Documents

< Go back

Topic: Disciplinary, capability and dismissal

mediation checklist
File size:
88.00kB

# Pages:
2

Mediation checklist

Mediation checklist

Assuming an employee has agreed to participate in mediation, if the mediator is in-house, he or she can use our mediation checklist to help them to prepare for and present the mediation session.

Preparation

Both the mediator and you will need to prepare for the mediation session. The mediator will want to go through all the paperwork to establish the history and facts relating to the dispute.  For your part, you need to arrange where it will be held and provide appropriate resources. If the mediator is an external one, it’s up to them to make their own preparations but where the mediator is internal, they can use our Mediation Checklist to ensure they’ve covered all the bases. Our checklist covers the key areas of preparation, room set-up and points to remember in both the mediator’s opening statement and in the mediation process itself. As far as room set-up is concerned, the main room should be sufficiently quiet and private and there should be two smaller meeting rooms close by for private discussions. Have office facilities available, such as a telephone, fax machine, printer and laptop, as well as basic items such as pens, notepads and a flipchart and, of course, don’t forget to provide refreshments.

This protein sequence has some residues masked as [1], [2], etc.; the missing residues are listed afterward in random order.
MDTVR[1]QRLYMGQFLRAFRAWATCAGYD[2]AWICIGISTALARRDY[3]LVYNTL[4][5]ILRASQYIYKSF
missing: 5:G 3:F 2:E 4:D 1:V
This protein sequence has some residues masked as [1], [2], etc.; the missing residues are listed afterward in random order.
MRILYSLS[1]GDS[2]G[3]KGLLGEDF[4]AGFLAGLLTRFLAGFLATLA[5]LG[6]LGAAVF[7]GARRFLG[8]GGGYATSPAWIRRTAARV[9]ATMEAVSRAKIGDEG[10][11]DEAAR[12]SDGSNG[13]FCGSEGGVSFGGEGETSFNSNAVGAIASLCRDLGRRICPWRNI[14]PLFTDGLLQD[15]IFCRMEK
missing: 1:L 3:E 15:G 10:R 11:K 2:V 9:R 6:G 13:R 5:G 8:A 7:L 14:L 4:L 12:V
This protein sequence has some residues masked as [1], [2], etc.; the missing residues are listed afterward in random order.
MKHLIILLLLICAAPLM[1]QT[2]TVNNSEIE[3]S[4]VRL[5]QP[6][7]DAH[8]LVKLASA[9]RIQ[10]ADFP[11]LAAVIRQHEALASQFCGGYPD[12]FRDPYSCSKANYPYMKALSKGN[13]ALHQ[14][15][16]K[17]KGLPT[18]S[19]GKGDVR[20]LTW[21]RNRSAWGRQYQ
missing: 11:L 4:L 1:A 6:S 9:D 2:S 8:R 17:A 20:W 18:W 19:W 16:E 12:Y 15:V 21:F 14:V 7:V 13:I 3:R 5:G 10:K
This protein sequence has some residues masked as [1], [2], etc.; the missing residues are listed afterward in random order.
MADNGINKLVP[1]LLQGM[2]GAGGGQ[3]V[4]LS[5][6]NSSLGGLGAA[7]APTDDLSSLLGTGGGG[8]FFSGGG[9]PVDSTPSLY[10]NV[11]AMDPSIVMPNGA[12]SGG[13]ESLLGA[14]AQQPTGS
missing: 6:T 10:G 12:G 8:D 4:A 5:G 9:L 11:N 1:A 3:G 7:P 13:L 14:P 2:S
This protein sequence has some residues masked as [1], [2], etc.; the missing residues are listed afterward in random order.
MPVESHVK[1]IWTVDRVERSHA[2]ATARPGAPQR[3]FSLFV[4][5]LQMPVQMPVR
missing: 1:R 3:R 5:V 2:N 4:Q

Opening statements

A mediation session always starts with an opening statement from the mediator. The mediator needs to open the session by thanking everyone for coming, introducing the parties present, explaining the mediator’s role as facilitator, explaining that mediation is voluntary and non-binding to the point of agreement, setting out the position on confidentiality and the “without prejudice” rule, describing how the process will work, setting out the standards of behaviour expected from the parties and asking them if they have any questions before the process starts. After the mediator’s opening statement, the complainant also makes an opening statement, setting out their version of events and what they want to see happen, and then the employer will make their opening statement.

Mediation process

After opening statements, the mediator needs to split the parties into separate rooms to speak to each in private. Normally, the mediator will start with the complainant. During the private meetings, the mediator will fully explore the issues listening and taking notes about the key points while refraining from providing personal opinions. After meeting privately with both sides, the mediator should bring the parties back to the main meeting room and outline the areas that have been discussed (omitting any information specified as confidential). Then, input should be obtained from each party in turn. Following this, the mediator should summarise the key points and ask the parties to confirm their agreement, highlight the common ground and set out the areas that are still disputed or otherwise unresolved. The parties can then be sent off again to separate rooms for another round of private discussions and the process continues like this until both sides ideally reach agreement.

 

 

© Indicator - FL Memo Ltd • Telephone: (01233) 653500 • Fax: (01233) 647100 • customer.services@indicator-flm.co.uk • www.indicator-flm.co.uk
Calgarth House, 39-41 Bank Street, Ashford, Kent TN23 1DQ • VAT GB 726 598 394 • Registered in England • Company Registration No. 3599719